Because Grey was a pilot, everything he said in the plane was recorded. After his death, I was given a transcript of that recording, and so I know what my son’s last words were.
He was flying in formation, that day, with another plane.
When Grey realized something was wrong with his plane, he radioed the other pilot. “You’re on our own,” Grey siad.
Then he crashed and died.
I think about those words a lot. They’re a reminder.
We’re all on our own, aren’t we? That’s what it boils down to.
We come into this world on our own – in Hawaii, as I did, or New York, or China, or Africa, or Montana – and we leave it in the same way, on our own, wherever we happen to be at the time – in a plane, in our beds, in a car, in a space shuttle, or in a field flowers.
And in between those times, we try to connect along the way with others who are also on their own.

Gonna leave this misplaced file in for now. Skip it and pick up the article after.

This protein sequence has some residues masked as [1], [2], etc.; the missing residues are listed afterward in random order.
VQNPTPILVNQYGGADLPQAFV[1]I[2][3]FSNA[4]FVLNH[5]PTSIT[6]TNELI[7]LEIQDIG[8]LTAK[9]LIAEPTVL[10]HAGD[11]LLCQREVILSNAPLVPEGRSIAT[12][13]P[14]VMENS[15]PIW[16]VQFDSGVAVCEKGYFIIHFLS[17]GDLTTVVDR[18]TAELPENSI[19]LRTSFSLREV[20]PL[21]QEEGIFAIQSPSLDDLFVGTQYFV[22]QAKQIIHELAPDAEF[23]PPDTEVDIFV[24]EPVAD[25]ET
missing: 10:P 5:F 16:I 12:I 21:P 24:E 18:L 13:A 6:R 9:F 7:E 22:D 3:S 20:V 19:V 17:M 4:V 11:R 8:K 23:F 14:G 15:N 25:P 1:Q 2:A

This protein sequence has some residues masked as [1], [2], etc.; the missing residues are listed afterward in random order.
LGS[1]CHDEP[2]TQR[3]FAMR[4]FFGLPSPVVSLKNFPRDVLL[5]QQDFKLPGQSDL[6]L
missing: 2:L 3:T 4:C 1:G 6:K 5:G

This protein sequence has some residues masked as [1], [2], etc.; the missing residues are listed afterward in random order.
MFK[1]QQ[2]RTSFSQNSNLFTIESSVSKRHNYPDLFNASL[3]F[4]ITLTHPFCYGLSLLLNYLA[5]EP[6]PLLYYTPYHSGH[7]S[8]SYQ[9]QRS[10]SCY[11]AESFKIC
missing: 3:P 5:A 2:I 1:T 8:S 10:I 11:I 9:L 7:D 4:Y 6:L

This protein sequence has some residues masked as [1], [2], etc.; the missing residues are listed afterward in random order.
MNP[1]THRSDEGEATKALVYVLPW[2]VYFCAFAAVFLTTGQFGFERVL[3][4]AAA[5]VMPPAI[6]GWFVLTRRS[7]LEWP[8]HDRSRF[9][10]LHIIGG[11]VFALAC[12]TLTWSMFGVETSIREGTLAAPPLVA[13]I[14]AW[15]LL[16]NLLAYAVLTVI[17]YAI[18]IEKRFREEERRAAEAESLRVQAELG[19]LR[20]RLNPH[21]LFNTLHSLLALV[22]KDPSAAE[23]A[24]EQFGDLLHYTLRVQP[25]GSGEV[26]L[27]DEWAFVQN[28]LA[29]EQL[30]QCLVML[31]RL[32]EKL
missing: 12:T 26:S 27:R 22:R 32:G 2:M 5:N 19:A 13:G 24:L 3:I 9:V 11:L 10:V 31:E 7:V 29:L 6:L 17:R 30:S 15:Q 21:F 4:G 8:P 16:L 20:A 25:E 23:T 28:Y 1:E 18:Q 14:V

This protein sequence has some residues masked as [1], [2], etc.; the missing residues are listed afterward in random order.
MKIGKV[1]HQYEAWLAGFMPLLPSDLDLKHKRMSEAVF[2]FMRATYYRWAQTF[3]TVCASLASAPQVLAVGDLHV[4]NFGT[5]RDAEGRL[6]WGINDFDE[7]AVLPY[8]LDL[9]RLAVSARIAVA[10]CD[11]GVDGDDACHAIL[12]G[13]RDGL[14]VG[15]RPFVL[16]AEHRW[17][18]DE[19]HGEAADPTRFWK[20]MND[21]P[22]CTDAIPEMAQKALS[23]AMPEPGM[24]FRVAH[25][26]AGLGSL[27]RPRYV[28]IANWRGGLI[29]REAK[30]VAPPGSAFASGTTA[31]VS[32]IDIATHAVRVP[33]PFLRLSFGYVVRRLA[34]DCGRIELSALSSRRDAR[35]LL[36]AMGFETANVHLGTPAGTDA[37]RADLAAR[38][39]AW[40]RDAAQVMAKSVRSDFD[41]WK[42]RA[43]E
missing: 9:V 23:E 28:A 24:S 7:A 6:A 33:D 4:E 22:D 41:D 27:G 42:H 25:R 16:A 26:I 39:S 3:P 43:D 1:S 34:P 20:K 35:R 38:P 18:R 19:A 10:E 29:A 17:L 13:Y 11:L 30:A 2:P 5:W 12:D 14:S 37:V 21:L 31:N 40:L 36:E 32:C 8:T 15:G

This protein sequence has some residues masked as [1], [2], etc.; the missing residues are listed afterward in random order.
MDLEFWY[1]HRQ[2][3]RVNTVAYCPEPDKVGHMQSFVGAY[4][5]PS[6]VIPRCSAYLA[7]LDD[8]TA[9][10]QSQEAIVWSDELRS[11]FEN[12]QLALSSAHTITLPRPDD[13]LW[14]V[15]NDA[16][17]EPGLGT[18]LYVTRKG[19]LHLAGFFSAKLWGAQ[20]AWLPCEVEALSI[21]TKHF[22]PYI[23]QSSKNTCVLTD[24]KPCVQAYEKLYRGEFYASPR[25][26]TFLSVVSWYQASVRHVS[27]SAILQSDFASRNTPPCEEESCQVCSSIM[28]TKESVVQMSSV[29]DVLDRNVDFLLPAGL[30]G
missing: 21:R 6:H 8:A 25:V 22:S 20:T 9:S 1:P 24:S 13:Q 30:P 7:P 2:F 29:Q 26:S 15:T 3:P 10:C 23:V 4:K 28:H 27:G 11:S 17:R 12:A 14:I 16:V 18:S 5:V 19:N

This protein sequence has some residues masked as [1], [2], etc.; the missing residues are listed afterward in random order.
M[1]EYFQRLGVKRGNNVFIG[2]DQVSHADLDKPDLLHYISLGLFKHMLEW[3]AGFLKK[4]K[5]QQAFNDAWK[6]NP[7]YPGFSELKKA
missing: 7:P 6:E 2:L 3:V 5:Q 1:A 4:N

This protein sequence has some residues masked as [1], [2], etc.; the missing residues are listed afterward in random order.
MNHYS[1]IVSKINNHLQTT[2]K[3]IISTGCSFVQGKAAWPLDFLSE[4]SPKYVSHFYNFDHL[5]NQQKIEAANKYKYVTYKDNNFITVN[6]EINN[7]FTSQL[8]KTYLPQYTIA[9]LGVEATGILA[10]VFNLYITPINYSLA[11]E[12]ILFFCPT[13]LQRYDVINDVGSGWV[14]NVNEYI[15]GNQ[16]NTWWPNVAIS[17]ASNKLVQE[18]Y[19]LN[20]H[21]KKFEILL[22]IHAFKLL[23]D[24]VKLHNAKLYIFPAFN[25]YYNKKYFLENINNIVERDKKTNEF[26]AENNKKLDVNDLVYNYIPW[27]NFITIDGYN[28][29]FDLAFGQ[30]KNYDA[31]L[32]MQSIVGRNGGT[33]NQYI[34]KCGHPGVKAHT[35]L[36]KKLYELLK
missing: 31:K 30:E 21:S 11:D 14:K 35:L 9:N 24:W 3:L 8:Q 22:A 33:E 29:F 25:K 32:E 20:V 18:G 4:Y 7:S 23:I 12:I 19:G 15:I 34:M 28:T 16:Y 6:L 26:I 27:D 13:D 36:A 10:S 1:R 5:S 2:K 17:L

If we’re lucky, we have a mother who reads to us.
We have a teacher or two along the way who make us feel special.
We have dogs who do the stupid dog tricks we teach them and who lie on our bed when we’re not looking, because it smells like us, and so we pretend not to notice the paw prints on the bedspread.
We have friends who lend us their favorite books.
Maybe we have children, and grandchildren, and funny mailmen, and eccentric great0aunts, and uncles who can pull pennies out of our ears.
All of them teach us stuff. They teach us about combustion engines and the major products of Bolivia, and what poems are not boring, and how to be kind to each other, and how to laugh, and when the vigil is in our hands, and when we just have to make the best of things even though it’s hard sometimes.
Looking back together, telling our stories to one another, we learn how to be on our own.
-Lois Lowry, Looking Back
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